At this year’s GUADEC, I made a proposal: that the GNOME project should migrate its documentation from wiki.gnome.org to other locations, and then disable its wiki. This blog post describes the proposal in more detail, in order to receive feedback from the wider community.
For many years, the GNOME wiki (a MoinMoin instance) has been the main source of internal project documentation. It contains key project information, including guidance for newcomers, the release schedule, pages for the various teams, and much more.
Today, much of the content on the wiki is out of date, and a large portion of it isn’t actively updated. Many activities have moved from the wiki to other platforms (particularly Gitlab), leaving the related wiki content to rot. There have also been problems with spam, which have meant that edit rights have to be manually granted.
This situation inevitably causes issues, particularly for new contributors who are trying to learn how to get involved.
The proposal is for us to replace the wiki with a combination of alternative platforms. The main alternatives would be:
- gnome.org, for small amounts of important high-level information
- developer.gnome.org, for technical documentation
- apps.gnome.org, for application home pages
- In-tree documentation, for individual project docs
- Gitlab issues in special-purpose projects, for more transient documentation
- A new project handbook site, for general project documentation (contribution guide, code of conduct, governance, release process, and so on)
We started using Sphinx for docs in GNOME after evaluating a variety of alternative solutions. It’s not the newest or trendiest docs tool, but it has some key features which made it a good choice for us:
- It’s a drop in tool which is both mature and well-maintained
- It generates static HTML, which makes deployment and hosting easy with CI and Gitlab pages
- Docs content is written using a light weight markup language
- We can easily restyle the docs sites to match GNOME branding
Our experience so far has been positive: Sphnix-based sites are easy to set up, deploy, host and edit.
Sphinx’s primary markup language is restructured text, which leads to the obvious question: can’t we use Markdown? Markdown is supported, so we could decide to use that. However, with the HIG, we found that restructured text gave a better experience overall ¹, and was light weight enough to not be burdensome ².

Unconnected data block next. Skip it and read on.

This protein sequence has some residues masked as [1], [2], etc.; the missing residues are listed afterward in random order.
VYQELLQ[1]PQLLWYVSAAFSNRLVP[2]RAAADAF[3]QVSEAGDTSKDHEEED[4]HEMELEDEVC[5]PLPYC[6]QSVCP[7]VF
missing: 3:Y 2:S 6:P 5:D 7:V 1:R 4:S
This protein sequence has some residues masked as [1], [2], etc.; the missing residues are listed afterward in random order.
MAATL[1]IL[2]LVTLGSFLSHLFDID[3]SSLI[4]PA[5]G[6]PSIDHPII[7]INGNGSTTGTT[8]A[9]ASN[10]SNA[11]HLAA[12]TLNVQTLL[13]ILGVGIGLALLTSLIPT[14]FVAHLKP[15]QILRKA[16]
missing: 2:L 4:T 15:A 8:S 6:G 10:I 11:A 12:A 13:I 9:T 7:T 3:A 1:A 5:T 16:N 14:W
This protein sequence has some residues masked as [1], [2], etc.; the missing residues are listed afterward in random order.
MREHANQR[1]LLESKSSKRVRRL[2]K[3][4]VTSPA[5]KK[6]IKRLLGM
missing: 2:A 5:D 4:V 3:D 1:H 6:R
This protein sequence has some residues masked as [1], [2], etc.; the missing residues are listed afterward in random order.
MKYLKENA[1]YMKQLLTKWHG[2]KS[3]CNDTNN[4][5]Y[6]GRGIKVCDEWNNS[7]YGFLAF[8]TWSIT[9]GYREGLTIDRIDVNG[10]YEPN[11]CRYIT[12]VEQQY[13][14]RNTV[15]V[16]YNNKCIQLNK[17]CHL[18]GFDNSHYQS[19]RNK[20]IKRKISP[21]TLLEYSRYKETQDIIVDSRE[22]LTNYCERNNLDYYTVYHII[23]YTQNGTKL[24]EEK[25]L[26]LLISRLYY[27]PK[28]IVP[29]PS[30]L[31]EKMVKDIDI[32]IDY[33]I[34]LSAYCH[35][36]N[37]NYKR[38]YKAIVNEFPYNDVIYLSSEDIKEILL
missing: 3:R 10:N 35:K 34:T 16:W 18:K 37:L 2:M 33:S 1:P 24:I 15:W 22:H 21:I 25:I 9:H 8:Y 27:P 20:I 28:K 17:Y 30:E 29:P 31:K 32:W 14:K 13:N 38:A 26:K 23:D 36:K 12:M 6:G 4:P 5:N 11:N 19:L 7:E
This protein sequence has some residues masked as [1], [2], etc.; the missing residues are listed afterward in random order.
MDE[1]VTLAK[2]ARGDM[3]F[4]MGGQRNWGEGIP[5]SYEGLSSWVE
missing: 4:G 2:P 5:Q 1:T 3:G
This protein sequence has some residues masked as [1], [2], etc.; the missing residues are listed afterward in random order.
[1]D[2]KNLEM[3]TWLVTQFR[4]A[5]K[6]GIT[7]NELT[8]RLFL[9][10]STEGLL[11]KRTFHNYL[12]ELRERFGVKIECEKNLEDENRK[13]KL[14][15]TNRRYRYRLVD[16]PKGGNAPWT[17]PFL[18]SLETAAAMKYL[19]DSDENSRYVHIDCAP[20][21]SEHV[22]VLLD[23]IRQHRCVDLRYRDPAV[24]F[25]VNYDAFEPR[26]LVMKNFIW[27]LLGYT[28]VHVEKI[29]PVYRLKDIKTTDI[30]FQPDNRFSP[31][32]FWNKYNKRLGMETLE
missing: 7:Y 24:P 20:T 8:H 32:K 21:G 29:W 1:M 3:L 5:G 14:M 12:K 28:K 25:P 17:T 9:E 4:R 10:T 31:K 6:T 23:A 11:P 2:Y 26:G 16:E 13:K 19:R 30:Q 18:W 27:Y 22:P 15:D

In terms of editing experience, you can make quick changes using Gitlab’s web-based editing tools or, for a richer experience, VS Code will give you live previews and error checking.
My suggestion for retiring the wiki would be to have a managed transition, which would look something like this:
- Create a migration guide for how and where to move existing wiki content
- Announce the transition period (including an end date)
- Transition! I’d finish the handbook, and other teams and individuals would be responsible for migrating their own content
- Finish the transition: archive the wiki, and update any links to point to the new docs locations
Archiving the wiki could take various forms depending on what is most practical. We could put it in read-only mode and add a banner, like we did with Bugzilla, or we could create a static archive and take it offline completely. I’ll leave that question to our sysadmins.
Pros and cons
I’m definitely not suggesting that this proposal is perfect. Nor am I suggesting that there aren’t other alternatives to consider (it would be great to hear any other ideas)! So, in the interests of transparency, here are the main pros and cons of the proposal.
Advantages of the new handbook site:
- It’s a nice website with good styling, clear navigation, and search
- Having a clear scope and purpose as the “GNOME Project Handbook” is very helpful for both documentation users and authors
- Having the content be maintained would (hopefully) result in higher overall quality
- The site would use a contribution workflow that is consistent with other GNOME Gitlab projects
And the disadvantages of the general proposal:
- There is more overhead required to make changes to docs stored in Git, compared to a wiki
- Making changes via Git requires more technical knowledge (though we can potentially minimize this with the Gitlab web IDE and good documentation)
- The new handbook site would run into problems if it were to become unmaintained
- Docs that aren’t hosted on the handbook site could be fragmented and hard to find
This proposal is just that: a proposal. We can and should consider alternatives. It also needs to be elaborated to cover all the requirements GNOME has today. If you have any concerns, suggestions, or uncertainties, please let me know.
¹ With restructured text, you get more powerful linking features, as well as internal link validation.